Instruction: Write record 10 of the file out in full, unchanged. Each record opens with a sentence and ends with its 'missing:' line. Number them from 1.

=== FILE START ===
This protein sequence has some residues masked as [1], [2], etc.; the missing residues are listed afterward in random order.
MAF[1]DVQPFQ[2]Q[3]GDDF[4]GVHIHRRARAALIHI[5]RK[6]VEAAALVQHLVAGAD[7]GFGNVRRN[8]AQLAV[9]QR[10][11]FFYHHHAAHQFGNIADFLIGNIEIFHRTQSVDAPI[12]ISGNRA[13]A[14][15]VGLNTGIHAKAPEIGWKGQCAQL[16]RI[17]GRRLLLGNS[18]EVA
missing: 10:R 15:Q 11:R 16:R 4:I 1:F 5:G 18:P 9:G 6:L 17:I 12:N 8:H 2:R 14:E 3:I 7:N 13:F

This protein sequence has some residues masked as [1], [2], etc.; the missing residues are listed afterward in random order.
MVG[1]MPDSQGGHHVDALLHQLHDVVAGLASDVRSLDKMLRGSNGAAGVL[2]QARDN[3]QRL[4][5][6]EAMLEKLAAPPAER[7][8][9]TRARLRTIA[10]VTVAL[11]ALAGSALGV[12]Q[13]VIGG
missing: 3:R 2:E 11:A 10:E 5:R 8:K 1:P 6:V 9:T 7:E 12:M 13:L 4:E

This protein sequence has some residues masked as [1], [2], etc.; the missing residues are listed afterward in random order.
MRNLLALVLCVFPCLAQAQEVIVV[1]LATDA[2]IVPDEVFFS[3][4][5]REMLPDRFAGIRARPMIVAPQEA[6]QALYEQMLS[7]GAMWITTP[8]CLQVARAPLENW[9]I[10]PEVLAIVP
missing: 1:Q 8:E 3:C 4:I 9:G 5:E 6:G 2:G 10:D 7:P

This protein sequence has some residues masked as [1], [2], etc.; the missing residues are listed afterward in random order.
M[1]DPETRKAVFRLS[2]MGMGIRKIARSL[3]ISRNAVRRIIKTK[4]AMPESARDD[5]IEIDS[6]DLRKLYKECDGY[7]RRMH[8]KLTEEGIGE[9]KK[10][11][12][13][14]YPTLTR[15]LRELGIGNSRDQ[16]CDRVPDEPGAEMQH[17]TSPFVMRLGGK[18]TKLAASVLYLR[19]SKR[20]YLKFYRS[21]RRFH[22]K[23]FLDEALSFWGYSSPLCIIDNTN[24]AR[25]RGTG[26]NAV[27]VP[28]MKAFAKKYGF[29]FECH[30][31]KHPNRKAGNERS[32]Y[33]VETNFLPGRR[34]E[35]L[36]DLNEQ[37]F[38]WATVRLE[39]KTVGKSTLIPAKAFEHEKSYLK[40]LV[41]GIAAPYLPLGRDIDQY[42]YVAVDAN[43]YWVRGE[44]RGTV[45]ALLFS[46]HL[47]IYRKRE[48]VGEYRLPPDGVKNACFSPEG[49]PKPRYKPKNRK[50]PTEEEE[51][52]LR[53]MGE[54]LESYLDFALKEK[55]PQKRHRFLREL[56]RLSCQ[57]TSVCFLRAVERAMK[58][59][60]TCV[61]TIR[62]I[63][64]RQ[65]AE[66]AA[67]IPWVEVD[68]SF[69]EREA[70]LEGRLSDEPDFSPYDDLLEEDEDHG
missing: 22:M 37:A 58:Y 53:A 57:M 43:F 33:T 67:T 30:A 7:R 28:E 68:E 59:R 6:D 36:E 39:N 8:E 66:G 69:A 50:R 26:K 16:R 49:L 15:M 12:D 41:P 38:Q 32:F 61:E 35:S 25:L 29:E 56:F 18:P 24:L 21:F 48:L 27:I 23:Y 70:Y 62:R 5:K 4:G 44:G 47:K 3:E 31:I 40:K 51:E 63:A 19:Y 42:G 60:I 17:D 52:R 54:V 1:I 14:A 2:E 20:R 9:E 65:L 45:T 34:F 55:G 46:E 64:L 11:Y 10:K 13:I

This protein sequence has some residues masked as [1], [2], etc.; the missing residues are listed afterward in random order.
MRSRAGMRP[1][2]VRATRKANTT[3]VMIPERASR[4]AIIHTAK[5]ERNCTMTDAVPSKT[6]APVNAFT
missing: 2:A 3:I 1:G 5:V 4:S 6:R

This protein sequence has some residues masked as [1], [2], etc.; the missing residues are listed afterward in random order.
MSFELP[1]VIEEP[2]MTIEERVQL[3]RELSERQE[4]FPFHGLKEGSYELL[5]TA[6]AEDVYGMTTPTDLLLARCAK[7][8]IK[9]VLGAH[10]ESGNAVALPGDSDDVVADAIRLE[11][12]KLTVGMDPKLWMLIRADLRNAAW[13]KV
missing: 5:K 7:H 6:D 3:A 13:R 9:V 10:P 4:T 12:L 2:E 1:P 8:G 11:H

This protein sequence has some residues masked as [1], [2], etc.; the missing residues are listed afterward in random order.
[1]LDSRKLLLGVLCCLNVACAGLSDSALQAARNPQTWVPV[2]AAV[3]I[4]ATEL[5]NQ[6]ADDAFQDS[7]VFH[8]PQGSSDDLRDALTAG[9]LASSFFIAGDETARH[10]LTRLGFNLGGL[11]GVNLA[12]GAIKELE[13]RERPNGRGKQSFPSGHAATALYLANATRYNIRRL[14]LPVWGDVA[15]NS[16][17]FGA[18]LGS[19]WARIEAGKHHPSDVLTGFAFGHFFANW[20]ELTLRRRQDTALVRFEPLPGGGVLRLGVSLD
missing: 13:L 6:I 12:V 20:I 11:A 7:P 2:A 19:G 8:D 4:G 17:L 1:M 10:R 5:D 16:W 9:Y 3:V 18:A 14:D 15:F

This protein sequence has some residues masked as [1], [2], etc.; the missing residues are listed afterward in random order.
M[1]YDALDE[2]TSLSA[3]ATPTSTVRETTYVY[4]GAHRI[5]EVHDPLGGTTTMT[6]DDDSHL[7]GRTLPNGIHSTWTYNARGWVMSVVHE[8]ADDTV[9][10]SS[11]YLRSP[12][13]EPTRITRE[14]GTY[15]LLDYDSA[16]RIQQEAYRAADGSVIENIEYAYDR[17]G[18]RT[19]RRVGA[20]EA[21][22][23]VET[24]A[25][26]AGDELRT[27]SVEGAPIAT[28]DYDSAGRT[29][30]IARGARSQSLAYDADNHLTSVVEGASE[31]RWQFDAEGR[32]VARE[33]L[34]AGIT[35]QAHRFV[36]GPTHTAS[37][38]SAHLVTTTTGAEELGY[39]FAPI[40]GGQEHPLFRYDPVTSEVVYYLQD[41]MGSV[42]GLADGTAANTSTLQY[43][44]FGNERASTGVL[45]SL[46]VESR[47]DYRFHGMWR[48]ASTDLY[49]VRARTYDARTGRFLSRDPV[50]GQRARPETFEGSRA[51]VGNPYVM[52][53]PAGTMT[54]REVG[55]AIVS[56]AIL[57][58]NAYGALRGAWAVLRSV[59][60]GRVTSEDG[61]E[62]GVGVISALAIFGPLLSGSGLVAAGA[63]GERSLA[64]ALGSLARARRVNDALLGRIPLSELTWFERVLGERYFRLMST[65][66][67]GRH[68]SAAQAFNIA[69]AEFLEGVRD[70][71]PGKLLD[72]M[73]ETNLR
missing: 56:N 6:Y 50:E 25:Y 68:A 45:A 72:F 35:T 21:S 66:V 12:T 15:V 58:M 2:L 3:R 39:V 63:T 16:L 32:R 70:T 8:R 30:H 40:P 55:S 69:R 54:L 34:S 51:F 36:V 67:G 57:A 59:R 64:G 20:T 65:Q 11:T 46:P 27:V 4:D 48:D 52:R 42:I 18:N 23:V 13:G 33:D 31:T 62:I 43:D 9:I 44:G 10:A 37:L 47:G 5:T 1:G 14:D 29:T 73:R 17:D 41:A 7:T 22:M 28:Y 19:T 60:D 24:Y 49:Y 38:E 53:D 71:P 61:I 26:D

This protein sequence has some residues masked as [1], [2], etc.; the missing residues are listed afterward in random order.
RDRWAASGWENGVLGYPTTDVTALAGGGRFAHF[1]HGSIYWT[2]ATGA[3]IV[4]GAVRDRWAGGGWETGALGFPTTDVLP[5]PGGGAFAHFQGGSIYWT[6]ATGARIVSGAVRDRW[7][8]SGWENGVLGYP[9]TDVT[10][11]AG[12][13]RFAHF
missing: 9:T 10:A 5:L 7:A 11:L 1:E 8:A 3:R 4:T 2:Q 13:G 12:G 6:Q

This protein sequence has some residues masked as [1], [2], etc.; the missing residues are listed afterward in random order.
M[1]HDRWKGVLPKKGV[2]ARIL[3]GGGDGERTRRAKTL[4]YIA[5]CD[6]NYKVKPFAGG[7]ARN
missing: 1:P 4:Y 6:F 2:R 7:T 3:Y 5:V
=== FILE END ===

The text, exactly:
This protein sequence has some residues masked as [1], [2], etc.; the missing residues are listed afterward in random order.
M[1]HDRWKGVLPKKGV[2]ARIL[3]GGGDGERTRRAKTL[4]YIA[5]CD[6]NYKVKPFAGG[7]ARN
missing: 1:P 4:Y 6:F 2:R 7:T 3:Y 5:V